Feeding Wild Fish To Farmed Fish Is Crippling The Seas, Says Report

The report reviews the latest scientific research on the impact of reduction fisheries and the lack of transparency and sustainability in the aquafeed sector
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The new report highlights the issues of aquaculture (Photo: Compassion In World Farming)

The use of wild fish as feed for farmed fish is causing huge environmental and social damage, according to a new report

Until the seas run dry: how industrial aquaculture is plundering the oceans, shows how millions of tons of fish are being harvested from the wild every year to produce fishmeal and fish oil (FMFO) - which are key ingredients in feed for farmed fish.

This is threatening food security and risking a collapse of marine life, says the report published by the Changing Markets Foundation, campaign group Feedback, and Compassion in World Farming, which 'reviews the latest scientific research on the impact of reduction fisheries (where wild fish are turned into FMFO), and the lack of transparency and sustainability in the aquafeed sector'.

'Grave concerns'

The report highlights 'grave concerns' around the impacts using FMFO in aquaculture feed has on both environmental and human rights, and calls for an end to this practice.

"Aquaculture is the world's fastest growing food production sector, and the FAO projects it will provide 60 percent of the world's fish consumption by 2030, growing significantly from its current share of just over 50 percent," says the report.

"Paradoxically, the industry is heavily reliant on wild-caught fish with over 69 percent of fishmeal and 75 percent of fish oil production used to feed farmed fish. The global fishmeal market was worth approximately US$6 billion (€5.3 billion) in 2017 and is forecast to reach US$10 billion (€8.9 billion) by 2027."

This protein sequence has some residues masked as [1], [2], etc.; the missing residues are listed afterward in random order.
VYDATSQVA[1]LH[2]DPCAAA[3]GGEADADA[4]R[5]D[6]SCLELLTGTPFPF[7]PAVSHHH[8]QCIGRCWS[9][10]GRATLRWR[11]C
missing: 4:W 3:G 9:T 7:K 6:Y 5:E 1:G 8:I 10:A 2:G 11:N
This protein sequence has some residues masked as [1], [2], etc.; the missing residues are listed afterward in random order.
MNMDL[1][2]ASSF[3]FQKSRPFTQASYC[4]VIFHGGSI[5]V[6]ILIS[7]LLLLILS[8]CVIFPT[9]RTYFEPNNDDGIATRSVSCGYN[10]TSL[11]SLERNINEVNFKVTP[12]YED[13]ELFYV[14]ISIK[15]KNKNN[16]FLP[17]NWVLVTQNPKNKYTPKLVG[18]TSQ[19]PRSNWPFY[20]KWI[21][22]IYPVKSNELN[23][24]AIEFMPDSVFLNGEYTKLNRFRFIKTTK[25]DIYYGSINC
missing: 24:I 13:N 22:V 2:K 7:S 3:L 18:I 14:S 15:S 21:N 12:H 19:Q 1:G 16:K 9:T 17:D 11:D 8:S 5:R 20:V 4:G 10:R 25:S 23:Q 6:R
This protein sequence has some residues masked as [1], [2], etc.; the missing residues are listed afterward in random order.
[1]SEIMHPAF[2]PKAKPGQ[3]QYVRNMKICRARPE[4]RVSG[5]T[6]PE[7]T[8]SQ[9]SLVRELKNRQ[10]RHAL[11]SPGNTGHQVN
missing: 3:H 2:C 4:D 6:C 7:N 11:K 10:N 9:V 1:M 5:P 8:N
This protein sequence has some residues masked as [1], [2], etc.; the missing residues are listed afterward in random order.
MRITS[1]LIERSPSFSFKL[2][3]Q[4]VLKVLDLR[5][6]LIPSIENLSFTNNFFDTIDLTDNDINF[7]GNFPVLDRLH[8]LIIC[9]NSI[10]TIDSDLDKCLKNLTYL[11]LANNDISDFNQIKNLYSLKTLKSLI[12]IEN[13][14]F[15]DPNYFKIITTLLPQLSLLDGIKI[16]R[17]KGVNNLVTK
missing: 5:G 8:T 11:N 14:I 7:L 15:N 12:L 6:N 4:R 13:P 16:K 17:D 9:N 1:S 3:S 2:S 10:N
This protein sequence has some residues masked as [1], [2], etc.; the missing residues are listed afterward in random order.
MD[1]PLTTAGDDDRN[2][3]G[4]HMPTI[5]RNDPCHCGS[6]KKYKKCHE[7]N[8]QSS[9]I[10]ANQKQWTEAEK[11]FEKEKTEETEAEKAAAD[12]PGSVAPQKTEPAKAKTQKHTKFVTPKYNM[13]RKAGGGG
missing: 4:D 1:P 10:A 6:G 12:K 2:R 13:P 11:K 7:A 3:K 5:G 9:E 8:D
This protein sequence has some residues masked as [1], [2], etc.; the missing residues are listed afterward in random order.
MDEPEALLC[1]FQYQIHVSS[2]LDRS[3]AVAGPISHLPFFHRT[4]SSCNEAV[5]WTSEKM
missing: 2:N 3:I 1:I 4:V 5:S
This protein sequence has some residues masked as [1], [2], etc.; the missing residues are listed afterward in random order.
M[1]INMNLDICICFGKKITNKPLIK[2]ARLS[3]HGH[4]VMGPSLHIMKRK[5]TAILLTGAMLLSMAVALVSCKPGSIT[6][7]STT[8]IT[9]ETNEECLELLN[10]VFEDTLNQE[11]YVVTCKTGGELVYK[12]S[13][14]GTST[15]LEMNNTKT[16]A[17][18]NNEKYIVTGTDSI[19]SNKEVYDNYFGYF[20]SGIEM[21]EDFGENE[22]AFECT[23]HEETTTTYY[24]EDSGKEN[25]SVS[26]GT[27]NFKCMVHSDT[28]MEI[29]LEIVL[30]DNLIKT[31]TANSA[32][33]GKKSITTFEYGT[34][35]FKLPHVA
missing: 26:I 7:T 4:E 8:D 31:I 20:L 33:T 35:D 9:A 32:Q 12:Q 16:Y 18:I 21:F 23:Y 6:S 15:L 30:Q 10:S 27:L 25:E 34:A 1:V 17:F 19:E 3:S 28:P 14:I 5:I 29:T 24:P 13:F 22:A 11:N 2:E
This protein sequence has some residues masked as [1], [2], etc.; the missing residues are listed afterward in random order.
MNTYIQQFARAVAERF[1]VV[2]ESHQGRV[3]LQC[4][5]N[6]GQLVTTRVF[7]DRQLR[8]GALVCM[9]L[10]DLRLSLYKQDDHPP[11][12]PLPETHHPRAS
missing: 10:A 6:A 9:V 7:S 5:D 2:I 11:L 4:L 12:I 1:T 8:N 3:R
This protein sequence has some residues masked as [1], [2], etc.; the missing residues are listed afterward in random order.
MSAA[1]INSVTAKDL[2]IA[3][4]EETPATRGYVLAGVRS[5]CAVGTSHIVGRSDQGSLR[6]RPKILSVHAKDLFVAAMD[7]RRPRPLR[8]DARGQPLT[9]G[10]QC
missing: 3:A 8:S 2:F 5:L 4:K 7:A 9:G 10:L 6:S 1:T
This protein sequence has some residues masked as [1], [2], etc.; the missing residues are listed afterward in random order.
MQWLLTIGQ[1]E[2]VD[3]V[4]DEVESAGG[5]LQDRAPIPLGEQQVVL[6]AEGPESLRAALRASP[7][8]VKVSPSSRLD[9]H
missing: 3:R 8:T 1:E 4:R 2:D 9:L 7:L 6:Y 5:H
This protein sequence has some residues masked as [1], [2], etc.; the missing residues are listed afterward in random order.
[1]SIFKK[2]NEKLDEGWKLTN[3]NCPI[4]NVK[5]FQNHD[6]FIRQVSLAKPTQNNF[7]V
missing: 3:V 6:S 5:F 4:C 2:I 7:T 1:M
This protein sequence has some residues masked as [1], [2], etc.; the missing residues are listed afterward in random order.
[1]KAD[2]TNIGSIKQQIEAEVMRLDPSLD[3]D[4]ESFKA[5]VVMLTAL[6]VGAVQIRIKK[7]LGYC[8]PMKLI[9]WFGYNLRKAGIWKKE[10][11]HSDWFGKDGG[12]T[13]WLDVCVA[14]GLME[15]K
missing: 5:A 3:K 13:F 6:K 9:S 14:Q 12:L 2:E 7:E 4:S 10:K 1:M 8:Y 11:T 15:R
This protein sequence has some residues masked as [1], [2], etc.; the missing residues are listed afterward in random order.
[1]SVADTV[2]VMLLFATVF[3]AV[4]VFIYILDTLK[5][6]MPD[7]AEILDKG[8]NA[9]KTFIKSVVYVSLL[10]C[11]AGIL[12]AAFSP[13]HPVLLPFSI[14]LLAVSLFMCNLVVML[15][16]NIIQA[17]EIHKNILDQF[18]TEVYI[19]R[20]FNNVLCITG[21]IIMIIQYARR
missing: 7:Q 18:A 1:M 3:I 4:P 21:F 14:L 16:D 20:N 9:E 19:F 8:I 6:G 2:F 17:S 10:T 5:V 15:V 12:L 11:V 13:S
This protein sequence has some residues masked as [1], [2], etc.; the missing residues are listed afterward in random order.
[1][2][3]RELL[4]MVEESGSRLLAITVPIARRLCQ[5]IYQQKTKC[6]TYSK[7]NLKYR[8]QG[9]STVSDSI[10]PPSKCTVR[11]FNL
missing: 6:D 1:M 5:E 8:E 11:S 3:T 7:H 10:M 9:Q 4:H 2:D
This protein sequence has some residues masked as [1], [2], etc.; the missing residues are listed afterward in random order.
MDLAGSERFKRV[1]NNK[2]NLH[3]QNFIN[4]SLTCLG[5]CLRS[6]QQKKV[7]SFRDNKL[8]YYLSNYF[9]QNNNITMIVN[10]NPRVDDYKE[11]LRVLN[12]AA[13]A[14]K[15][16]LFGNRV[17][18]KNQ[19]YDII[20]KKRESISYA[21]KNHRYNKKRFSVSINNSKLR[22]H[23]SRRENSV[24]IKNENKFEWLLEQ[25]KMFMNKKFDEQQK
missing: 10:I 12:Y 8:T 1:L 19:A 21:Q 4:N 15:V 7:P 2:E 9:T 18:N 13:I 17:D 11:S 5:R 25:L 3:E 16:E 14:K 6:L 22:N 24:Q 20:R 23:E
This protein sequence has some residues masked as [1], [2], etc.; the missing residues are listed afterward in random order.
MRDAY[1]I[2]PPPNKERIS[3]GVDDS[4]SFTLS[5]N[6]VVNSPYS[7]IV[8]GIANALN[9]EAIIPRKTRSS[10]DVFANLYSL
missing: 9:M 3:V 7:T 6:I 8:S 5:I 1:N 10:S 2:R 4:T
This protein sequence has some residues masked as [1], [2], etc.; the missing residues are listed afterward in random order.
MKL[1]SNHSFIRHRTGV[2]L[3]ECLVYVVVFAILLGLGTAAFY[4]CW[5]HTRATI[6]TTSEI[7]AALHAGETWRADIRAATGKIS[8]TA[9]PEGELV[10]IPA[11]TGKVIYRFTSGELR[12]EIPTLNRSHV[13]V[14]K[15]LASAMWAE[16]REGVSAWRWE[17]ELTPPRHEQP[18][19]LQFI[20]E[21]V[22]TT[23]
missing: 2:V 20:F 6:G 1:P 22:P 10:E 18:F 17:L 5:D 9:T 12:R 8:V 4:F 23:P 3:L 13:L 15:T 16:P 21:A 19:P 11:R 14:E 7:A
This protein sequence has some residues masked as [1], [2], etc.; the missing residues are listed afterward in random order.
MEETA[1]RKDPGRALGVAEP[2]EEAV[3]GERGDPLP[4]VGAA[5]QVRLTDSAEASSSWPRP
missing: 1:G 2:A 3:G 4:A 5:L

It adds that the multi-billion euro aquaculture feed industry is not only having an impact on food security and the marine environment but is driving overfishing, illegal fishing, and human rights abuses in wild fishery operations.

Compassion In World Farming highlights the issues of fishing in its new campaign Rethink. Fish

'Urgent action is required'

"Aquaculture has been hailed as delivering affordable, healthy protein, as well as diverting pressure from overfished wild-capture fish stocks," Natasha Hurley, Campaign Manager at the Changing markets Foundation, said. "This report finds the industry is failing to deliver on this promise as a result of its continued reliance on wild-caught fish.

"Urgent action is required to increase transparency and sustainability in the aquafeed industry’s supply chain, and to wean it completely off its reliance on fish caught in the wild."

"It is clear that the aquaculture industry's 'business as usual' approach to fishmeal and oil is dangerously depleting ocean resources and threatening the integrity of marine ecosystems.The industry is seeking sustainable protein alternatives, but not fast enough to avert potentially catastrophic consequences for ocean health and food security," added Carina Millstone, Executive Director of Feedback.

There are major animal welfare implications when it comes to consuming fish

Animal welfare

And there are additional factors to consider, as Dr. Krzysztof Wojtas, Head of Fish Policy at Compassion in World Farming, points out.

"When considering the negative consequences of using wild-caught fish for FMFO, we must not overlook the huge impact that these industries have on animal welfare," Dr. Wojtas said.

"As industrial aquaculture grows, the number of animals suffering in these intensive farming systems multiplies and brings in another hidden layer.

"Most people are not aware of the additional suffering of hundreds of billions of small fish that die horribly on huge industrial fishing vessels in order to fuel these underwater factory farms. The industry must urgently address this crisis."

Compassion In World Farming's Rethink. Fish campaign shares more details about the issues surrounding the consumption of wild and farmed fish